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Rauner Vetoes Most Of State Budget, Cites $4 Billion Deficit

SPRINGFIELD, Ill. (CBS) — Gov. Bruce Rauner has vetoed the majority of the state budget plan cobbled together by majority Democratic lawmakers, setting the stage for a possible shutdown of many state services.

The governor blamed House Speaker Michael Madigan and Senate President John Cullerton for sending him a spending plan that is nearly $4 billion short on revenue.

"For too long, the State of Illinois has made spending promises that exceed available revenues, relied on accounting gimmicks to make budgets appear balanced, used borrowing and cost deferral strategies to push costs into the future, and delayed payments to vendors," Rauner said in a veto statement.

Although Rauner on Wednesday approved a budget measure to increase state funding for education, on Thursday he vetoed 19 other budget bills sent to his desk by Democratic lawmakers.

Facing a June 30 deadline to approve a budget plan for fiscal year 2016, Rauner said "the surest way to do that is by enacting structural reforms inside government and economic reforms that stimulate our economy and bring new jobs to Illinois."

Rauner's budget vetoes drew a swift rebuke from key Democratic lawmakers.


State Sen. Kimberly Lightford (D-Maywood), head of the Legislative Black Caucus, was in Chicago's West Side, leading a rally urging the governor not to cut social and health programs that would suffer from a veto.

She said she's angry with Rauner's move, saying it's ridiculous the budget would be held up over his so-called "Turnaround Agenda," which doesn't generate revenue, but instead proposes changes to worker's compensation laws, civil lawsuit procedures, and limiting labor union power.

"I've served with a number of governors. They all run on an agenda. Each year they just chip away, chip away, chip away, and have some wins that they can take back to their people," she said. "The governor seems to think he can just lay it all on table … 'Give me what I want, or else.' That is not how you govern. That is not how you create relationships. It's about relationships, too."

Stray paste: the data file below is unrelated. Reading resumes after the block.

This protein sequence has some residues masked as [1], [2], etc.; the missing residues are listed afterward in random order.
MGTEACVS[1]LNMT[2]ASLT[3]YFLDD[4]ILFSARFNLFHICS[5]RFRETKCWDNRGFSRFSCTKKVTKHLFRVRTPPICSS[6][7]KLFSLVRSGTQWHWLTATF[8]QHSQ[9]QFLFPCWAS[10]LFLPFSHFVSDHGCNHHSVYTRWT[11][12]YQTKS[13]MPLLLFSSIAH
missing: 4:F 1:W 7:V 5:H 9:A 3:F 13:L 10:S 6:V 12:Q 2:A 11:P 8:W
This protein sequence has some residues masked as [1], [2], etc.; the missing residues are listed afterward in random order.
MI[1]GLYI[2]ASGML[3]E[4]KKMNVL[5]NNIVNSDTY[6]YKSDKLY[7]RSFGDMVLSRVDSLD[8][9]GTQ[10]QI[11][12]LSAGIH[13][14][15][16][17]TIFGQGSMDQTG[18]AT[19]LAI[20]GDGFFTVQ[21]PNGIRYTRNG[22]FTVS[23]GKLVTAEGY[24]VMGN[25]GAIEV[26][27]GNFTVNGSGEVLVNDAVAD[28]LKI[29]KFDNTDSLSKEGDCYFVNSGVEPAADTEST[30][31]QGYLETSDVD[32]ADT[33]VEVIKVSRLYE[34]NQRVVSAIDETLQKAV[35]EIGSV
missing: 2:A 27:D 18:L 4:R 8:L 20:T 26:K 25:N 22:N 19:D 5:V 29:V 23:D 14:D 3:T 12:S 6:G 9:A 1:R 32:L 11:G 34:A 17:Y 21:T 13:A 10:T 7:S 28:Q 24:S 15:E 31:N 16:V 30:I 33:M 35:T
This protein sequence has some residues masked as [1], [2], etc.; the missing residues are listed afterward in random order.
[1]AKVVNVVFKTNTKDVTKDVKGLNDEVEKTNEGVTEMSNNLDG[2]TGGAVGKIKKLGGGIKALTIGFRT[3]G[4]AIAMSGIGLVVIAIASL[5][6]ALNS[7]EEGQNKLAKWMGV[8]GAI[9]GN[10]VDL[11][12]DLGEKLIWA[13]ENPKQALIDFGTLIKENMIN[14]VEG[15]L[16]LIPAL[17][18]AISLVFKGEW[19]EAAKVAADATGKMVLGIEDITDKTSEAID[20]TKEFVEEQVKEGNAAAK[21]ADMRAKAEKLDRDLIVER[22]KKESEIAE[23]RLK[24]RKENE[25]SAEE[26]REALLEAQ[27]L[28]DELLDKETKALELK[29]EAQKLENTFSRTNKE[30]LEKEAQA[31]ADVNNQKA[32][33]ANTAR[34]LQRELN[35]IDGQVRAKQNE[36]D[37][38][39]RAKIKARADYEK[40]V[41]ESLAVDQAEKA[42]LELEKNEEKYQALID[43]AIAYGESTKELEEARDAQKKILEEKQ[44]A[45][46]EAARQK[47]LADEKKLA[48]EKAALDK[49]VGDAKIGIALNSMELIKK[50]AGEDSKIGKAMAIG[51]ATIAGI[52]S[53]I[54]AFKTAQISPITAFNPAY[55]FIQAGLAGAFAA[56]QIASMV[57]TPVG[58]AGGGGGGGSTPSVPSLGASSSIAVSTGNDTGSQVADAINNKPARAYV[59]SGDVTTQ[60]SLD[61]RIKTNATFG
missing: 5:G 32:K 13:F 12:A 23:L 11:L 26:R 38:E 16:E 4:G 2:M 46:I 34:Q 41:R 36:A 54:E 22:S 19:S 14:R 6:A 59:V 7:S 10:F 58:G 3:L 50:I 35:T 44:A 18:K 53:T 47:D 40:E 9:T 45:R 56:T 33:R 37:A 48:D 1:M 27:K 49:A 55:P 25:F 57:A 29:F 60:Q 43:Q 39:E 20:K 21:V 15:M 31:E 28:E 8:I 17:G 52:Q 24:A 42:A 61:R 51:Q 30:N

Other lawmakers and community activists have said countless people would lose needed services – like child care and mental health treatment – if state funding is cut significantly.

"The example right now of just cutting all the budget, but yet signing the education portion, here again shows me the scare tactics, the bullying tactics; 'I want all of what I want, you get nothing,'" she said.

The Associated Press reports House Majority Leader Barbara Flynn Currie (D-Chicago), the No. 2 Democrat in the House, said she had hoped Rauner might sign the budget, and opt not to spend money in some areas to keep spending down.

"To veto outright means we really are starting from ground zero," she said.

The House and Senate both were scheduled to be back in session on Tuesday, the final day to approve a 2016 budget plan before the next fiscal year starts. Without a spending plan in place, the state won't have the authority to spend money on anything but education, since that's the only area of the budget Rauner approved.

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